Have you seen The Truman Show?

It’s a film about a guy named Truman who lives in a simulated life that is completely predetermined and broadcasted to a TV audience. Truman has no idea his life is inside a TV set… and no idea that the reality he sees is not the reality that thousands of people watch from their couch.

The thought experiment here is that each of us lives in a ‘Truman Show’ of our own making. We relate to our perception of our lives as if it is objective, as if the events and circumstances are the furniture in a room. 

Plato’s Allegory of the Cave is a pre-modern version of The Truman Show.

To deconstruct the bondage of our own perception, let’s look at the anatomy of the “cave” we live in our lives.

Cave 2: Personal Outer Experience

This is the area of our lives that we’d call our life story or path. If you’ve ever heard someone say, “I didn’t expect my life to go this way” or “I’ve been unhappy for so long,” there’s a good chance they’ve been stuck in a cave here too.

Here’s the anatomy of this cave as an allegory for our own lives:

  • The Shadowson the wall: The shadows we see and relate to as reality are your perceptions of your life and what’s possible for you. They also represent your experience of your present circumstances.
  • The Objects Casting the Shadows: Your circumstances – the events, people, and geography of your life.
  • The Light Behind the Objects: This is why you see your environment the way that you see it. Often, our fears and previous life experiences color our perception. Sometimes our desires determine how we see our circumstances, and sometimes our beliefs. 
  • Outside the Cave: Outside the Cave there are life paths that seem extraordinary, unusual, mythic, or ‘beyond you,’ an open field of potential in any direction.
Ashton Bingham for Unsplash

 

Here’s an example. Take Joe, he’s 35. His daily thoughts and actions have been hardwired as automatic habits by this age. He works at a cellphone company in Chicago and has 2 kids and a wife. They live in a suburban middle class home. 

Joe perceives that his life is in order, he would say he is successful. He’s done “all the right things.” He has ‘normal problems’ like insomnia and occasional anxiety, he feels very busy and he’s not very close with his wife anymore. He had a dream of living on a houseboat and teaching fly fishing from home with his kids close by, while his wife sells the cakes she likes to make so much. But the kids need to go to a good school to get into a good college, and that requires a good income, so, it wasn’t ever available for Joe.

Seems like a familiar story, right? 

  • Shadows: Joe’s suburban American life, and what he sees as available.
  • Objects casting the shadows: The job, the wife, the kids, their school, etc.
  • Light behind the shadows: Joe’s beliefs about what success looks like, his fears of challenging conversations, his beliefs about money, etc.
  • Outside the Cave: What Joe doesn’t know is, one of his kids won’t attend college at all, and the other one will get a full ride scholarship for e-sports gaming. He knows 4 people who want to learn to fly fish, and there’s a tea shoppe looking for 2-3 cakes a week with occasional special orders. On and on. It’s all available, but he doesn’t see it.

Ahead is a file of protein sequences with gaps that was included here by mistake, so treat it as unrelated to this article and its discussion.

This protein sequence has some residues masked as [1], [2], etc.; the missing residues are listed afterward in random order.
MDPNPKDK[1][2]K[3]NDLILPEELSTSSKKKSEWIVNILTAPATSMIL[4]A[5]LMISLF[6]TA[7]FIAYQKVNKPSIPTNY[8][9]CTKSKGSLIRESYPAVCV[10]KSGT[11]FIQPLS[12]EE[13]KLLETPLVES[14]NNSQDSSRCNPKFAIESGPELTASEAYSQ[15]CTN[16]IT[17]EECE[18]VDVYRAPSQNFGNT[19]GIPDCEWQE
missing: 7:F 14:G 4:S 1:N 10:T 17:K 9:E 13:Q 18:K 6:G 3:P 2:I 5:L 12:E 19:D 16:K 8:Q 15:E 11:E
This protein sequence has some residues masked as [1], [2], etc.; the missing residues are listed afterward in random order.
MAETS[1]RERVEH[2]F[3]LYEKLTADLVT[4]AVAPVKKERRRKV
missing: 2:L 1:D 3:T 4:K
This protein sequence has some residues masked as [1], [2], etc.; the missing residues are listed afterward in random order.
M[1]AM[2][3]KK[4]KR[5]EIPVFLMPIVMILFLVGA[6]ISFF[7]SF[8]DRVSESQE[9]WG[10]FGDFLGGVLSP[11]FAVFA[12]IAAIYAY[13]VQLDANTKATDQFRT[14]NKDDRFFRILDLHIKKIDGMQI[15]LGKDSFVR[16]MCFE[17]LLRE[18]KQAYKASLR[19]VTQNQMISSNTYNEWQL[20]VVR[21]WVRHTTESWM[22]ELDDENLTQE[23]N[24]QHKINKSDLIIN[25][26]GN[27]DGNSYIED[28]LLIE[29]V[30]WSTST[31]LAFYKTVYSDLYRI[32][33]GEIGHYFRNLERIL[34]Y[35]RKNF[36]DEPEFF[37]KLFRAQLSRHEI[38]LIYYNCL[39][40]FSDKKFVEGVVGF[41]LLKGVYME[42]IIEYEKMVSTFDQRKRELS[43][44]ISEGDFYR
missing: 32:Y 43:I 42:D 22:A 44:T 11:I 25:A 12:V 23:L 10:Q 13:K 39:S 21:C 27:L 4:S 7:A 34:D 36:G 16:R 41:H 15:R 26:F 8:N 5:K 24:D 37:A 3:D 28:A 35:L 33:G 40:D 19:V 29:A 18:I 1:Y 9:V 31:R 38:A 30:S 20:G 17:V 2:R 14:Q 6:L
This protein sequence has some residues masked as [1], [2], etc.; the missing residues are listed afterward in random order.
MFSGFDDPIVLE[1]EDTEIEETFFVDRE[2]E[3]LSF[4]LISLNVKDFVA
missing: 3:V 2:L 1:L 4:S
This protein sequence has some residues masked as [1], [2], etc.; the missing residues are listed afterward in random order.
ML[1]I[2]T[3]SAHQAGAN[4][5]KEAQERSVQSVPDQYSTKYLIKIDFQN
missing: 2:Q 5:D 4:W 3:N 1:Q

Navigating Outside Your Own Cave

As you well know, us westerners have a very specific box of what it looks like to fill our basic needs. Go to school, get a job, get married, have 2.5 kids, get a bigger house, retire after working an hourly equivalent of 9-10 years doing whatever there is that pays you (and is respectable). 

The shadows on this cave wall have been seen and believed by so many people that they seem exceptionally real. Which means… The pull of this path is extremely strong. Exiting this cave is hard unless you have someone in your life – a real person or a legend you hear of – who went rogue.

These are artists, inventors, geniuses, and free spirits on the fringes who seem to pull new experiences out of nowhere and have a bigger horizon than can fit inside a cave.

MR TT for Unsplash

The Practice of Getting to Overland… And What’s Up There

Here are a few great questions to start seeing the limitations of your own life path:

  1. Am I genuinely happy in my work, relationships, health, and life direction?
  2. Am I excited about the way my life is going?
  3. What would my ideal scenario look like?
  4. What’s stopping me from moving toward it?
  5. What am I sure is not possible? Who do I know that has made something like that possible before?
  6. What’s the worst case scenario of exploring something else?
  7. Am I ashamed or afraid of wanting something other than the way my life has turned out? Where did that come from?
  8. What are my values? Are they clear in my choices with my time, career, family, social life, and health?

The idea here is to go to the edge of your constructed reality and see if “the way things are” is the only way things are. Just like Truman at the end of The Truman Show (spoiler alert)… bust a hole in the cardboard blue sky caging you in, and look outside at the freedom of choice available to you.                   

• • •

To continue this journey, check out Cave 3: The Final Frontier. It’s about the western civilisation machine we’ve created, where it comes from, and how to start making one that makes us (and the planet) happy. 

What resources have helped you to leave the cave of a predictable life? Comment / Reply

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